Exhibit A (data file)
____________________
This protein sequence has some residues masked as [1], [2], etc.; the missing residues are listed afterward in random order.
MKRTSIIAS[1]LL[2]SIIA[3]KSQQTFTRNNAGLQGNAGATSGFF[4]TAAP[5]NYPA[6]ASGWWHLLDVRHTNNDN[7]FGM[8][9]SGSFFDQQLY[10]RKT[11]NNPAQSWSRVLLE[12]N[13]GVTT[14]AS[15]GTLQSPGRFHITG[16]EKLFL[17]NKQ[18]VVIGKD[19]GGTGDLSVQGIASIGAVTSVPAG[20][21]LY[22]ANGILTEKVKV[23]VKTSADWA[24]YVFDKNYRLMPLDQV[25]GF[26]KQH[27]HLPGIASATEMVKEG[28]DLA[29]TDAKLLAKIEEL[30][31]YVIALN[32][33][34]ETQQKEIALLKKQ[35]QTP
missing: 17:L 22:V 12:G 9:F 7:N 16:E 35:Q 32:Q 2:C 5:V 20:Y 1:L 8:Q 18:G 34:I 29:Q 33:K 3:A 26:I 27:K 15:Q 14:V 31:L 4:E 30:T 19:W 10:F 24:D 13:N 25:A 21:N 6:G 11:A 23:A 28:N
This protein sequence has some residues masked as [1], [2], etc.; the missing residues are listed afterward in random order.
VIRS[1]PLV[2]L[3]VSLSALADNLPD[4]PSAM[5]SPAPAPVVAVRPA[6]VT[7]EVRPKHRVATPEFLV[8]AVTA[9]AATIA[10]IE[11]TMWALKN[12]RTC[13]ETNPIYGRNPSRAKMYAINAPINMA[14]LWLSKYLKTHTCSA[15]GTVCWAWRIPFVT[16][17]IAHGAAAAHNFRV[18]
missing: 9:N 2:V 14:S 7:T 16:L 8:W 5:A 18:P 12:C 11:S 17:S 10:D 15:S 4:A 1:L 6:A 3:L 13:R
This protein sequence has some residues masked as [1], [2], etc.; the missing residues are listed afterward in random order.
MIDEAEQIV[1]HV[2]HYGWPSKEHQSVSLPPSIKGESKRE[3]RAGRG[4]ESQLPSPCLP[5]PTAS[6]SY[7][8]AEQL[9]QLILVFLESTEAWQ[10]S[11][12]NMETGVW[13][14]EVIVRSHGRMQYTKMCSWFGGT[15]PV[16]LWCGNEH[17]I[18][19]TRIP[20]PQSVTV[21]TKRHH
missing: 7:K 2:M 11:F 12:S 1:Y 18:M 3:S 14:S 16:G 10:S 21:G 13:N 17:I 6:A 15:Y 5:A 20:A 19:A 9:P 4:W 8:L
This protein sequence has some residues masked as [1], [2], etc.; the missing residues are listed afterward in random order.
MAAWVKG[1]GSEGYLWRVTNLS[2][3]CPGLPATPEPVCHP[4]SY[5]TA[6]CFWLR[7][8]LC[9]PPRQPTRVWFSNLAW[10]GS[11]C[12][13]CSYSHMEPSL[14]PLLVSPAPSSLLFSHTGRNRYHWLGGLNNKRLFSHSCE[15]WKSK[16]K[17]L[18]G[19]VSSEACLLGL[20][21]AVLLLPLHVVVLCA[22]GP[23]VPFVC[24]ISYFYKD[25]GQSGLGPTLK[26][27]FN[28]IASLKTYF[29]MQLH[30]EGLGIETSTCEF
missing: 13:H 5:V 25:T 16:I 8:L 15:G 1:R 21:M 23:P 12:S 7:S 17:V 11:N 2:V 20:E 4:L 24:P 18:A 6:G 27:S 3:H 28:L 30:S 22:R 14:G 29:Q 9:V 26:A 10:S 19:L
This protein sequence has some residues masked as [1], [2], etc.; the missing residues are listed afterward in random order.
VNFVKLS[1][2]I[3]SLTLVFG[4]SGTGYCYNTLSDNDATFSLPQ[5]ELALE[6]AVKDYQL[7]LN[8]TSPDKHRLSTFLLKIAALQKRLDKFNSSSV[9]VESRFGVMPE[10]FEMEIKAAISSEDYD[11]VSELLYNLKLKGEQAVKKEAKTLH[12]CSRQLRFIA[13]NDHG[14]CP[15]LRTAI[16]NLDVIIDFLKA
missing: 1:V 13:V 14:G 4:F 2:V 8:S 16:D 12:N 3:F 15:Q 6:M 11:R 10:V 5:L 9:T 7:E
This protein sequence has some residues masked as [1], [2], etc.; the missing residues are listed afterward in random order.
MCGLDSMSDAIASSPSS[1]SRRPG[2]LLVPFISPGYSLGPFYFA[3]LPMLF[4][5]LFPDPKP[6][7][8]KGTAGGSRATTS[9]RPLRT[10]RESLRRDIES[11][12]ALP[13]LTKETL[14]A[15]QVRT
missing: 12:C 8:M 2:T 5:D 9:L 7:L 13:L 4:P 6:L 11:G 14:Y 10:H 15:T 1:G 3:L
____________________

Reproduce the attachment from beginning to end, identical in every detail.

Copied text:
This protein sequence has some residues masked as [1], [2], etc.; the missing residues are listed afterward in random order.
MKRTSIIAS[1]LL[2]SIIA[3]KSQQTFTRNNAGLQGNAGATSGFF[4]TAAP[5]NYPA[6]ASGWWHLLDVRHTNNDN[7]FGM[8][9]SGSFFDQQLY[10]RKT[11]NNPAQSWSRVLLE[12]N[13]GVTT[14]AS[15]GTLQSPGRFHITG[16]EKLFL[17]NKQ[18]VVIGKD[19]GGTGDLSVQGIASIGAVTSVPAG[20][21]LY[22]ANGILTEKVKV[23]VKTSADWA[24]YVFDKNYRLMPLDQV[25]GF[26]KQH[27]HLPGIASATEMVKEG[28]DLA[29]TDAKLLAKIEEL[30][31]YVIALN[32][33][34]ETQQKEIALLKKQ[35]QTP
missing: 17:L 22:V 12:G 9:F 7:N 16:E 35:Q 32:Q 2:C 5:V 20:Y 1:L 8:Q 18:G 34:I 29:Q 33:K 3:A 26:I 27:K 15:Q 14:V 31:L 4:E 30:T 19:W 10:F 24:D 13:N 25:A 21:N 6:G 11:A 23:A 28:N
This protein sequence has some residues masked as [1], [2], etc.; the missing residues are listed afterward in random order.
VIRS[1]PLV[2]L[3]VSLSALADNLPD[4]PSAM[5]SPAPAPVVAVRPA[6]VT[7]EVRPKHRVATPEFLV[8]AVTA[9]AATIA[10]IE[11]TMWALKN[12]RTC[13]ETNPIYGRNPSRAKMYAINAPINMA[14]LWLSKYLKTHTCSA[15]GTVCWAWRIPFVT[16][17]IAHGAAAAHNFRV[18]
missing: 9:N 2:V 14:S 7:T 16:L 8:W 5:A 18:P 12:C 11:S 17:S 10:D 15:S 4:A 1:L 6:A 3:L 13:R
This protein sequence has some residues masked as [1], [2], etc.; the missing residues are listed afterward in random order.
MIDEAEQIV[1]HV[2]HYGWPSKEHQSVSLPPSIKGESKRE[3]RAGRG[4]ESQLPSPCLP[5]PTAS[6]SY[7][8]AEQL[9]QLILVFLESTEAWQ[10]S[11][12]NMETGVW[13][14]EVIVRSHGRMQYTKMCSWFGGT[15]PV[16]LWCGNEH[17]I[18][19]TRIP[20]PQSVTV[21]TKRHH
missing: 7:K 2:M 11:F 12:S 1:Y 18:M 3:S 14:S 16:G 10:S 21:G 13:N 17:I 6:A 15:Y 5:A 20:A 19:A 9:P 4:W 8:L
This protein sequence has some residues masked as [1], [2], etc.; the missing residues are listed afterward in random order.
MAAWVKG[1]GSEGYLWRVTNLS[2][3]CPGLPATPEPVCHP[4]SY[5]TA[6]CFWLR[7][8]LC[9]PPRQPTRVWFSNLAW[10]GS[11]C[12][13]CSYSHMEPSL[14]PLLVSPAPSSLLFSHTGRNRYHWLGGLNNKRLFSHSCE[15]WKSK[16]K[17]L[18]G[19]VSSEACLLGL[20][21]AVLLLPLHVVVLCA[22]GP[23]VPFVC[24]ISYFYKD[25]GQSGLGPTLK[26][27]FN[28]IASLKTYF[29]MQLH[30]EGLGIETSTCEF
missing: 13:H 5:V 25:T 16:I 8:L 15:G 1:R 21:M 23:P 12:S 7:S 17:V 11:N 2:V 20:E 4:L 24:P 18:A 6:G 27:S 3:H 28:L 30:S 22:R 14:G 29:Q 9:V 26:A 10:S 19:L
This protein sequence has some residues masked as [1], [2], etc.; the missing residues are listed afterward in random order.
VNFVKLS[1][2]I[3]SLTLVFG[4]SGTGYCYNTLSDNDATFSLPQ[5]ELALE[6]AVKDYQL[7]LN[8]TSPDKHRLSTFLLKIAALQKRLDKFNSSSV[9]VESRFGVMPE[10]FEMEIKAAISSEDYD[11]VSELLYNLKLKGEQAVKKEAKTLH[12]CSRQLRFIA[13]NDHG[14]CP[15]LRTAI[16]NLDVIIDFLKA
missing: 1:V 13:V 14:G 4:F 2:V 8:S 16:D 12:N 3:F 15:Q 6:M 11:R 10:V 5:L 9:T 7:E
This protein sequence has some residues masked as [1], [2], etc.; the missing residues are listed afterward in random order.
MCGLDSMSDAIASSPSS[1]SRRPG[2]LLVPFISPGYSLGPFYFA[3]LPMLF[4][5]LFPDPKP[6][7][8]KGTAGGSRATTS[9]RPLRT[10]RESLRRDIES[11][12]ALP[13]LTKETL[14]A[15]QVRT
missing: 12:C 8:M 2:T 5:D 9:L 7:L 13:L 4:P 6:L 11:G 14:Y 10:H 15:T 1:G 3:L